(No, I have no idea what the electronic gadget is. Maybe some sort of digital prostate examining device)

While I was soaking a young couple came in playing "pass the toddler" back and forth. They told me that they'd taken this cruise specifically to celebrate the child's 1st birthday, because they wanted to do something he'd remember. They'd read about how kids don’t remember their first B-days, and so they wanted to do something unforgettable. Their reasoning was that by doing something like an Alaskan cruise (as opposed to a cake with candles in the yard) that he’d definitely remember his first birthday.

I smiled and listened politely. They were O-SO special.

Afterwards I got into the elevator, and was joined by a couple from Germany. Mrs. German looked me over. I'm dripping wet, with a soaked towel and T-shirt over my shoulders. She says something in German, and her husband smiles, then looks at me and says "She says you smell like a pool".

On the way to dinner I passed through a lounge, where a Filipino bartender was setting up for the night. I was treated to him doing an enthusiastic version of “Hello Dolly”. I wanted to applaud. I respect people who, like me, have no vocal talent whatsoever, but still belt them out with enthusiasm.

There's always one person on every cruise who's determined to lose weight on the ship, and try to make everyone around them feel guilty about it (a lady last year brought a freaking scale on the ship). At dinner, between random beeping from the kids' Gameboys and my parents' vitamin watch, I saw the featured one on the Smorgasbord.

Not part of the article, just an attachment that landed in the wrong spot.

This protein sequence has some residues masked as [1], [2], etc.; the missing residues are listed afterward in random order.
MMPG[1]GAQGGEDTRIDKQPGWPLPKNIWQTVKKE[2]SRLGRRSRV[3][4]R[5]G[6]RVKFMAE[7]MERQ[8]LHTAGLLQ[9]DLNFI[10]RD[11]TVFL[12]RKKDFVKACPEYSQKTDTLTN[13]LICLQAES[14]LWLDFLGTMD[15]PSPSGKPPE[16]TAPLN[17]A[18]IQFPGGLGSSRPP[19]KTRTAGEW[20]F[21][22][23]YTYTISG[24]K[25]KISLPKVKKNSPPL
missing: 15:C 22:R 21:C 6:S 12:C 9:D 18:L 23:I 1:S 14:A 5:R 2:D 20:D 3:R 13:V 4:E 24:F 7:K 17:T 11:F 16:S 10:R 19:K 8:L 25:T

This lady in her 40's was sitting across the aisle from us, in a group of girlfriends. As these types always do, she felt the need to tell her companions how much fat, salt, and calories were in their dishes (I'll be surprised if she isn't swimming back to Seattle in a day or two).

Of course, all of us are ordering excellent food, brought by our wonderful waitstaff. So what did this babe do?

She had her own food, from the PutridSystem diet plan. Cardboard bread! Taste-free treats! Mystery pasta!

She'd whip these miniature, pleasure-free, semi-edible items from her bag with great drama, and loudly read the nutritional contents (such as they may be) to her friends and anyone else who could hear, happily comparing them to whatever her friends were eating.

I have nothing against healthy eating and losing weight. I recommend it to my patients, and sometimes even make half-hearted attempts at it myself (Lipitor, take me away!). But the ship's menu does feature several healthy options. Even if you don't want them, I don't understand why you feel that makes you superior to others, or have to try and make them feel like shit.